Sophomore biology and psychology major Sam Weichert is not someone you would want to run into in a back alley.
She is training for a bid to the 2012 Olympics for tae kwon do.
Last year, Weichert was offered an invitation to compete for an Olympic bid. She was unsuccessful, but didn’t give up on her dream.
Weichert started practicing tae kwon do when she was four years old.
“I was so young that I think it was just something to do,” she said. “Your parents go crazy signing you up for extracurriculars and that was just it.”
Weichert said the decision to stick with the sport came easily.
“I stick with stuff that I’m good at,” she said. “I think I was just innately good at it, so that made it not as boring as soccer, where all I wanted to do was pick dandelions.”
These days, Weichert is more focused on her dream than ever.
“It’s a 24-hour, seven-day-a-week job,” she said.
Weichert trains everyday. Her regimen is a balance between cross-training and traditional tae kwon do training.
She keeps herself on a strict diet to maintain her weight class and stays in constant contact with her coach of 16 years.
Though she does take tae kwon do seriously, Weichert said people often get the wrong impression of her.
“I am a student first and foremost, then I am looking to have fun,” she said. “It’s more important for people to know that about me than to get scared away or hone in on the Olympics.”
Sophomore Jordan Gill, a friend of Weichert, said Weichert has found a good balance.
“Sam is quite possibly the most driven person I have ever met,” Gill said. “But that certainly doesn’t mean that she doesn’t know how to have fun. The girl is hysterical, but also knows when it is time to be serious.”
Sophomore Ashlynn Morrill, one of Weichert’s roommates, said Weichert is hilarious and genuine while still very dedicated and hardworking.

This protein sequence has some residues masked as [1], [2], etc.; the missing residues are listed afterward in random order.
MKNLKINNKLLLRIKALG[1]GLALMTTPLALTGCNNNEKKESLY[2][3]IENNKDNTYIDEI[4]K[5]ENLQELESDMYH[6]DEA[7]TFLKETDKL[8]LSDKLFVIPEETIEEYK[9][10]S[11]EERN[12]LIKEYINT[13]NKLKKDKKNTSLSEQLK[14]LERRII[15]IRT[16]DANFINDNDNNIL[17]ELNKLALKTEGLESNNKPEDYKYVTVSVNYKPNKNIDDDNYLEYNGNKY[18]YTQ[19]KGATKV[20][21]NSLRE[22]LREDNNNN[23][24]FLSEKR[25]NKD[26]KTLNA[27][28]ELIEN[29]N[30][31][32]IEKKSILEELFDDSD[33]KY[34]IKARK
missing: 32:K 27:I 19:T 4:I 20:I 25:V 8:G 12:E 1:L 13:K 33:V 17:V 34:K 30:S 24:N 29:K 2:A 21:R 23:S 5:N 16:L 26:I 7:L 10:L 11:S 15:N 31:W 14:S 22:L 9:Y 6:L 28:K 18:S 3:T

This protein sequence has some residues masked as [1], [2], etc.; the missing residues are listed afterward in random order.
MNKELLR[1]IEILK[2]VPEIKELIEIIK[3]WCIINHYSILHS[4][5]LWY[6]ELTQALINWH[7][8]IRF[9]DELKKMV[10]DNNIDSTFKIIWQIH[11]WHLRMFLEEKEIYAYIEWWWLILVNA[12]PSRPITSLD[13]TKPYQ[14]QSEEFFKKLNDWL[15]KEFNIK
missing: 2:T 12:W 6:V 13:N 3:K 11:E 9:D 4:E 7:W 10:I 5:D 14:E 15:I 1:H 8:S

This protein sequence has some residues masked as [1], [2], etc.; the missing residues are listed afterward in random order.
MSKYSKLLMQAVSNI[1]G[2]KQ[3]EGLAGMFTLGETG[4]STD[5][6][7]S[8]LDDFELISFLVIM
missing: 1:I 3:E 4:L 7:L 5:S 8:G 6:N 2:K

“She works out more than any person I know,” Morrill said. “She sets her goals really high and works hard to meet them.”
Sophomore Jen Schaffer, another of Weichert’s roommates, said there is something about Weichert’s personality that inspires her to be a better person.
“Sam has this contagious spark to her,” Schaffer said. “You can’t really explain it. Sam is Sam, through and through, and no one will ever change her.”
Schaffer said she believes this inspiration comes from Weichert’s athletic mindset.
“Being an athlete, you have to have discipline and know your responsibilities,” she said. “Sam works every single day to better herself as an athlete and I think it helps make her into a better person.”
Weichert said that her training as an athlete becomes even more rigorous during summer break, when she usually spends from 7 a.m. to 3 p.m. training in the gym.
This upcoming summer also brings the qualifying tournaments for the Olympics.
“I start local, then work my way up to nationals, then work my way up to internationals,” Weichert said. “Any one of the tournaments could be the last one.”
If she performs well at the international level, Weichert could be extended another chance to compete for a bid to the summer Olympics.
Weichert said last year’s invitation to compete for a bid was the highlight of her tae kwon do career.
“Trophies are nice, but I think being recognized is more important than anything you could take home,” she said.
Even if she isn’t given a bid, Weichert said she is pleased with her career so far.
“If the Olympics happens for me, then it happens,” she said. “But if it doesn’t, I’m content with everything I’ve done so far. It won’t be the end of the world if it doesn’t happen.”
Gill said Weichert’s Olympic dream is inspiring to her and others.
“I think a lot of us tend to limit ourselves to what’s easy or attainable in our minds,” she said. “Sam has shown me that it’s OK, and we all should strive for what we truly want, not what seems just within our reach.”
But Weichert isn’t going to let her Olympic dream define her as a person.
“I don’t think [the Olympics] defines any athlete,” she said. “I think its about the passion you have for the sport. I am very passionate about it.”